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'He'd be training with extra clothes to lose weight... He did the ugly jobs as a footballer'

Former League of Ireland stars Glen Crowe and Seán Prunty speak to The42 about playing with Dundalk manager Vinny Perth.

DURING HIS TIME at Longford Town, Seán Prunty never thought that his team-mate Vinny Perth would be interested in the management life.

vinny-perth-is-congratulated-by-sean-prunty-342004 Sean Prunty and Vinny Perth in action for Longford Town. Source: INPHO

It wasn’t that he felt the Dubliner was ill-equipped for the task, it was merely something he observed in the body language. Perth had a day job away from the football field, and from the outside, that appeared to be a better fit for him.

And yet, the skills were there in his locker, skills that would one day enable him to guide League of Ireland kingpins Dundalk to a fifth league crown in six seasons.

Prunty and Perth played pivotal roles in leading Longford Town to back-to-back FAI Cup triumphs across the 2003 and 2004 seasons.

During that golden spell under Alan Mathews, they also helped deliver a League Cup title.

The pair were fan-favourites and Prunty always remembers the midfield general as someone who used his voice the correct way to get the best out of those around him.

“He was one of these guys [that] even if you weren’t playing well,” he tells The42, ”he’d come over and say ‘just do the simple things right and you’ll get your confidence going’.

“He wasn’t a baller or a shouter on the pitch but he was always very encouraging rather than ball or shout at you.

“Vinny was the type of guy who would speak up if there was an issue to be brought to a manager by the players. Alan Mathews would have used him an awful lot and Vinny would have been very instrumental when we won the FAI Cups.

He was vocal for the right reasons. I can’t remember Vinny shouting just for the sake of shouting. There was always a message behind it.”

Glen Crowe scored 159 goals throughout his League of Ireland career, the seventh highest on the all-time goalscorer list.

glen-crowe-celebrates-scoring Glen Crowe after scoring a goal for Bohemians in the 2008 FAI Cup final. Source: Donall Farmer/INPHO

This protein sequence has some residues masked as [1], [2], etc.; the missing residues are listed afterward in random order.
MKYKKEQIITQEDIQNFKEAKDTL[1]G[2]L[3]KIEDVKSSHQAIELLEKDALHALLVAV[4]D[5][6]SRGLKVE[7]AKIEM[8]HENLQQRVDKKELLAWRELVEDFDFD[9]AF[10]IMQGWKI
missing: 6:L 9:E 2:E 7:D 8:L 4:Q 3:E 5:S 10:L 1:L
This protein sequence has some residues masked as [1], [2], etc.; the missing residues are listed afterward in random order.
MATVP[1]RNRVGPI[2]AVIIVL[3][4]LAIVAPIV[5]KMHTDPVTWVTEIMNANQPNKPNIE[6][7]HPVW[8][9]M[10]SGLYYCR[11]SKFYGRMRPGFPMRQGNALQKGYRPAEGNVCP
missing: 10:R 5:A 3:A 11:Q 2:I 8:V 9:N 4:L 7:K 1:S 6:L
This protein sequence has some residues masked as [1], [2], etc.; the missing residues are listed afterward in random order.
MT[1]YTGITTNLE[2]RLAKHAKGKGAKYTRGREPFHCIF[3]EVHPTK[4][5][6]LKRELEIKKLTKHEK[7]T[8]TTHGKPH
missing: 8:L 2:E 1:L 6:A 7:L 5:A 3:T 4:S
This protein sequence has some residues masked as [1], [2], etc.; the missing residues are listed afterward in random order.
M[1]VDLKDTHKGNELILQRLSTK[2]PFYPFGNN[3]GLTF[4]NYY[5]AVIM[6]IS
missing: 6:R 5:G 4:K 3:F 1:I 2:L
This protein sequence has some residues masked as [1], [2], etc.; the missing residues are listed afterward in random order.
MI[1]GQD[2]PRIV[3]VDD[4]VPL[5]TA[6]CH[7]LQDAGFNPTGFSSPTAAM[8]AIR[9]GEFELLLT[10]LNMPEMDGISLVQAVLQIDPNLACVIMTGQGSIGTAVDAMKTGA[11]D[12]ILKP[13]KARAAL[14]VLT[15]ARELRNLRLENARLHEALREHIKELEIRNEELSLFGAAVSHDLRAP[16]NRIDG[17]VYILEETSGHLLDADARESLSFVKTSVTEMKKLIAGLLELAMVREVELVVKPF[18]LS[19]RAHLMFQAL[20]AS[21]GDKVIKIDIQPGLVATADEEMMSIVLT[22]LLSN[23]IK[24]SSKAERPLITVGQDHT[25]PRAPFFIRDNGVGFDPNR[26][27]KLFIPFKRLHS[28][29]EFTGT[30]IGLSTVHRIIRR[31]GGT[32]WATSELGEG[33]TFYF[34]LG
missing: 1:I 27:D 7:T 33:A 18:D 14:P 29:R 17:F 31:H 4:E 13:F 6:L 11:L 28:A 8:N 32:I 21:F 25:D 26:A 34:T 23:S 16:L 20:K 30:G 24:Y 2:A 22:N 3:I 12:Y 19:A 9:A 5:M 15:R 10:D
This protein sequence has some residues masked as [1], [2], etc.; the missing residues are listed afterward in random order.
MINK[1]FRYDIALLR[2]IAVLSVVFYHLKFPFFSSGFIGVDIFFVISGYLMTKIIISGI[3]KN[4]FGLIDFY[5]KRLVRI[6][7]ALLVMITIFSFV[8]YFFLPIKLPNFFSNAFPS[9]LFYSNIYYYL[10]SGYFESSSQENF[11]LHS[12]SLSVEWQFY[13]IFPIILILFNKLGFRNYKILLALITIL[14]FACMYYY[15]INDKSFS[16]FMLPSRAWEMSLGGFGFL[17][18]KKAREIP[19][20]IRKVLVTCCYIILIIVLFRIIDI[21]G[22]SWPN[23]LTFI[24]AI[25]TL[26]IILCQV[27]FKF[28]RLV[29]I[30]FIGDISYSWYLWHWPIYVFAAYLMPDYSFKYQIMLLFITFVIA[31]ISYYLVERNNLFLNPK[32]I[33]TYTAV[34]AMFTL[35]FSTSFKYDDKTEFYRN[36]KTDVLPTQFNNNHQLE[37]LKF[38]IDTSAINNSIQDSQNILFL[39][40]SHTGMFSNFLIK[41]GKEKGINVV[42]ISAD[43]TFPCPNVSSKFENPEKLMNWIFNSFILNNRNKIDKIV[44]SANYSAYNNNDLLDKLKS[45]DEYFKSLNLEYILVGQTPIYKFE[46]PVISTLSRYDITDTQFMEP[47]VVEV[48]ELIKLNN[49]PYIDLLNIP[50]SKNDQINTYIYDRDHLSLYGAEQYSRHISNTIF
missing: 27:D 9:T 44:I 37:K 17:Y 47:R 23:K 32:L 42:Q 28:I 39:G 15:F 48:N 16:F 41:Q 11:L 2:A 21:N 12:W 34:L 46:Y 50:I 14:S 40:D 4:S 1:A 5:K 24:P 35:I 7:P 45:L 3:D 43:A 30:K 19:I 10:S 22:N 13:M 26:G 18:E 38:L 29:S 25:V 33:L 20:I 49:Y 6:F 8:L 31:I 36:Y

He made history in 2002 when he became the first League of Ireland player in 16 years to get an international call-up and feature in a friendly match for the Republic of Ireland against Greece.

In short, he’s one of the greatest players our domestic league has ever produced.

Much of his time in the top flight crossed over with Perth’s career but they never played together. As they passed through different clubs, they often came up against each other on the pitch.

Like many other rivalries, those dealings weren’t always savoury, but they learned to settle their differences over time.

“I would have played against him when he was at [Shamrock] Rovers, Dundalk and Longford Town,” Crowe begins.

I have to say I didn’t particularly like him, playing against him. He was just one of those people who went out and kicked people. He was effective in what he did.

“I got to know him off the pitch through a friend of ours, Paul McNally, who would have played with him at Longford and at Bohs with me.

It was just a bit of niggling and that’s the type of player he was, he got stuck in. He rolled the sleeves up, worked hard and every now and then, he’d leave the foot in.

But listen,” he laughs, “everyone does it from time to time in football. There was never any malice in it.”

Prunty can identify with that gritty element in Perth’s game but remembers it slightly differently. 

richie-baker-and-vinny-perth-1112003 Perth putting in a tackle for Longford Town. Source: INPHO

He recalls Perth as a player who gave all he could. Even on the nights when things didn’t click for him, he continued to try. He wasn’t blessed with flashy skills but his performances were loaded with endeavor, and it won the crowd’s approval every time.

I remember pre-season games where Vinny would know that he’d be training with extra clothes on to lose a bit of weight,” says Prunty looking back.

“He’d be going doing an extra bit of running.

“He was dedicated and he didn’t always get the plaudits that he probably deserved when he was playing.

But one of the things was when he was playing, he did his job. Vinny was able to screen the midfield. He did the ugly jobs as a footballer and the fans loved that.

“Vinny probably wouldn’t have been the most skillful player but he definitely gave 100% and that’s what any fan wants. You could be the best footballer in the league but unless you apply yourself and do all the dirty work, fans aren’t going to warm to you.

“There’s no point in you playing one good game whereas you always knew Vinny would be a seven or eight out of 10 every week. Even if wasn’t playing well, he would have always given 100%.”

longford-fans-24102004 Longford Town fans loved Perth for the effort he gave in the shirt. Source: INPHO

After his time at Longford Town, Perth enjoyed stints at St Patrick’s Athletic, Shamrock Rovers and Dundalk before retiring in 2008 and slotting straight into management.

Prunty’s career diverged onto a different path, one that would lead him to prematurely retire from football due to a heart condition.

As it turned out, Perth’s first managerial gig was back at his old stomping ground in Longford Town. Perth joined the club as a player in 1998 and was then manager Stephen Kenny’s first signing.